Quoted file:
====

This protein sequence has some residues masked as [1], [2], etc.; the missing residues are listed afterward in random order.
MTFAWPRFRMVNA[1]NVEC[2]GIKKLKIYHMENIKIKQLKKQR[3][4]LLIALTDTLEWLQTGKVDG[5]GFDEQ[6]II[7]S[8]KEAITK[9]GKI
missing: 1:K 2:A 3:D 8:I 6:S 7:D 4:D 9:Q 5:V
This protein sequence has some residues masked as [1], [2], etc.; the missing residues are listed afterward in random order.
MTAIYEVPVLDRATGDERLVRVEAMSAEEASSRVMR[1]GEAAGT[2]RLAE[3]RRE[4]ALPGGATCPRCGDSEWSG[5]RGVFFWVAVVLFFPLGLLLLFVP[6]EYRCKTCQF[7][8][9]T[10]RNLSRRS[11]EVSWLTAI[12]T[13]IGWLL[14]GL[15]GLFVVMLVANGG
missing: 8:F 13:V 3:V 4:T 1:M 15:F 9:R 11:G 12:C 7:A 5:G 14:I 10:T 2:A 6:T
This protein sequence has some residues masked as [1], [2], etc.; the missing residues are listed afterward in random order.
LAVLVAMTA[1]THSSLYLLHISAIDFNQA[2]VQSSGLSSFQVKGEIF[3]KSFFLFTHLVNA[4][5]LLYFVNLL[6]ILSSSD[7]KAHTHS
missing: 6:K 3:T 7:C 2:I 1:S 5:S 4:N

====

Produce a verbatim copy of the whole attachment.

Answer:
This protein sequence has some residues masked as [1], [2], etc.; the missing residues are listed afterward in random order.
MTFAWPRFRMVNA[1]NVEC[2]GIKKLKIYHMENIKIKQLKKQR[3][4]LLIALTDTLEWLQTGKVDG[5]GFDEQ[6]II[7]S[8]KEAITK[9]GKI
missing: 1:K 2:A 3:D 8:I 6:S 7:D 4:D 9:Q 5:V
This protein sequence has some residues masked as [1], [2], etc.; the missing residues are listed afterward in random order.
MTAIYEVPVLDRATGDERLVRVEAMSAEEASSRVMR[1]GEAAGT[2]RLAE[3]RRE[4]ALPGGATCPRCGDSEWSG[5]RGVFFWVAVVLFFPLGLLLLFVP[6]EYRCKTCQF[7][8][9]T[10]RNLSRRS[11]EVSWLTAI[12]T[13]IGWLL[14]GL[15]GLFVVMLVANGG
missing: 8:F 13:V 3:V 4:T 1:M 15:F 9:R 11:G 12:C 7:A 5:G 14:I 10:T 2:A 6:T
This protein sequence has some residues masked as [1], [2], etc.; the missing residues are listed afterward in random order.
LAVLVAMTA[1]THSSLYLLHISAIDFNQA[2]VQSSGLSSFQVKGEIF[3]KSFFLFTHLVNA[4][5]LLYFVNLL[6]ILSSSD[7]KAHTHS
missing: 6:K 3:T 7:C 2:I 1:S 5:S 4:N